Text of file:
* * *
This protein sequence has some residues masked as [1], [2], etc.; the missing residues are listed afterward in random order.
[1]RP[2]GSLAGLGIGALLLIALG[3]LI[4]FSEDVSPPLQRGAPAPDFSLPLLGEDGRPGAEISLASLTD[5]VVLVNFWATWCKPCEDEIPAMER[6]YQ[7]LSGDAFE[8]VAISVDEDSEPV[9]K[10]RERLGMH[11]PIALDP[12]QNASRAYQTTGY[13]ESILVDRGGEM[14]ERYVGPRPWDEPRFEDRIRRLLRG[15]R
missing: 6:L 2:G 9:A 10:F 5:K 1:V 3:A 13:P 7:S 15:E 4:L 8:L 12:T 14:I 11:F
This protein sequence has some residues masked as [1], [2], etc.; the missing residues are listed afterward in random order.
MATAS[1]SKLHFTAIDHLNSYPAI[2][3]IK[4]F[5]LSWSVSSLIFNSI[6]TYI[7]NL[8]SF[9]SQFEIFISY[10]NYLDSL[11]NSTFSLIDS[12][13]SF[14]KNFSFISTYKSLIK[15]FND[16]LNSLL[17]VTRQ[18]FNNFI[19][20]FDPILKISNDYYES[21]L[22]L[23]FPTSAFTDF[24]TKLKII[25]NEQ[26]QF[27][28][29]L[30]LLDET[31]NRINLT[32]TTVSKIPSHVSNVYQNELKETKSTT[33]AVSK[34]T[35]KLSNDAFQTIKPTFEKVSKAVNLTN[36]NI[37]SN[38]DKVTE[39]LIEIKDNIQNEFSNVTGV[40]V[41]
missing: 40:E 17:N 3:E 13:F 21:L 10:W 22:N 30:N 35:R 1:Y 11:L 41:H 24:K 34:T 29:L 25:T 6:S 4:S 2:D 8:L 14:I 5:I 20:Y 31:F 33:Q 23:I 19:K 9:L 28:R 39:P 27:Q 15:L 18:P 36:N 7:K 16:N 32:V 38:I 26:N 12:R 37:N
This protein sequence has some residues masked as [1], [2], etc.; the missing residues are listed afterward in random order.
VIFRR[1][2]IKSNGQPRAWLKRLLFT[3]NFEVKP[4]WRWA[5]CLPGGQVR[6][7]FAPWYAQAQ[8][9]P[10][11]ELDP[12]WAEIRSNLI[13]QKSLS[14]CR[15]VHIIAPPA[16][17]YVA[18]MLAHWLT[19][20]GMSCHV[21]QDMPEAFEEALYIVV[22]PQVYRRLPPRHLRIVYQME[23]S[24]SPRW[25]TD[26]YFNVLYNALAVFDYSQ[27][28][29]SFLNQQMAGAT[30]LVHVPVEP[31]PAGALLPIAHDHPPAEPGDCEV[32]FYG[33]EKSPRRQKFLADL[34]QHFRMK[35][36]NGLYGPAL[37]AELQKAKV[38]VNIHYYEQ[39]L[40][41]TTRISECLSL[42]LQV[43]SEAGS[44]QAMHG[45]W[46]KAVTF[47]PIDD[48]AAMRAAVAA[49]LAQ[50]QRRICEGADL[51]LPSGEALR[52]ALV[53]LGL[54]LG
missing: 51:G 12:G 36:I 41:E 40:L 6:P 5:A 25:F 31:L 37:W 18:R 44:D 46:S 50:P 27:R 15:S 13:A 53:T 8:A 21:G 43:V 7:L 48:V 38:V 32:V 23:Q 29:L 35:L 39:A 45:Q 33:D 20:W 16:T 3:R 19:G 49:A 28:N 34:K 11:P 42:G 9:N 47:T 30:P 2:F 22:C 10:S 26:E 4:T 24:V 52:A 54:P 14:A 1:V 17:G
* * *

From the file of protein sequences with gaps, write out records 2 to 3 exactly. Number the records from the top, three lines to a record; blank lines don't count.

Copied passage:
This protein sequence has some residues masked as [1], [2], etc.; the missing residues are listed afterward in random order.
MATAS[1]SKLHFTAIDHLNSYPAI[2][3]IK[4]F[5]LSWSVSSLIFNSI[6]TYI[7]NL[8]SF[9]SQFEIFISY[10]NYLDSL[11]NSTFSLIDS[12][13]SF[14]KNFSFISTYKSLIK[15]FND[16]LNSLL[17]VTRQ[18]FNNFI[19][20]FDPILKISNDYYES[21]L[22]L[23]FPTSAFTDF[24]TKLKII[25]NEQ[26]QF[27][28][29]L[30]LLDET[31]NRINLT[32]TTVSKIPSHVSNVYQNELKETKSTT[33]AVSK[34]T[35]KLSNDAFQTIKPTFEKVSKAVNLTN[36]NI[37]SN[38]DKVTE[39]LIEIKDNIQNEFSNVTGV[40]V[41]
missing: 40:E 17:N 3:E 13:F 21:L 10:W 22:N 30:N 35:R 1:Y 11:L 41:H 24:K 34:T 29:L 25:T 6:S 4:S 2:D 8:L 14:I 5:I 20:Y 31:F 33:Q 23:I 19:K 9:L 28:R 39:P 27:Q 15:L 18:P 36:N 7:K 16:N 32:V 38:I 26:N 12:R 37:N
This protein sequence has some residues masked as [1], [2], etc.; the missing residues are listed afterward in random order.
VIFRR[1][2]IKSNGQPRAWLKRLLFT[3]NFEVKP[4]WRWA[5]CLPGGQVR[6][7]FAPWYAQAQ[8][9]P[10][11]ELDP[12]WAEIRSNLI[13]QKSLS[14]CR[15]VHIIAPPA[16][17]YVA[18]MLAHWLT[19][20]GMSCHV[21]QDMPEAFEEALYIVV[22]PQVYRRLPPRHLRIVYQME[23]S[24]SPRW[25]TD[26]YFNVLYNALAVFDYSQ[27][28][29]SFLNQQMAGAT[30]LVHVPVEP[31]PAGALLPIAHDHPPAEPGDCEV[32]FYG[33]EKSPRRQKFLADL[34]QHFRMK[35][36]NGLYGPAL[37]AELQKAKV[38]VNIHYYEQ[39]L[40][41]TTRISECLSL[42]LQV[43]SEAGS[44]QAMHG[45]W[46]KAVTF[47]PIDD[48]AAMRAAVAA[49]LAQ[50]QRRICEGADL[51]LPSGEALR[52]ALV[53]LGL[54]LG
missing: 51:G 12:G 36:I 41:E 40:L 6:P 5:A 25:F 31:L 37:W 18:R 44:D 46:S 50:P 27:R 15:S 13:A 53:T 8:A 21:G 43:V 7:L 48:V 38:V 32:V 23:Q 29:L 35:L 39:A 45:Q 33:D 20:W 16:T 3:R 19:G 49:A 28:N 34:K 11:P 42:G 9:N 47:T 30:P 2:F 22:C 10:S 26:E 4:T 24:V 52:A 54:P 14:A 1:V 17:G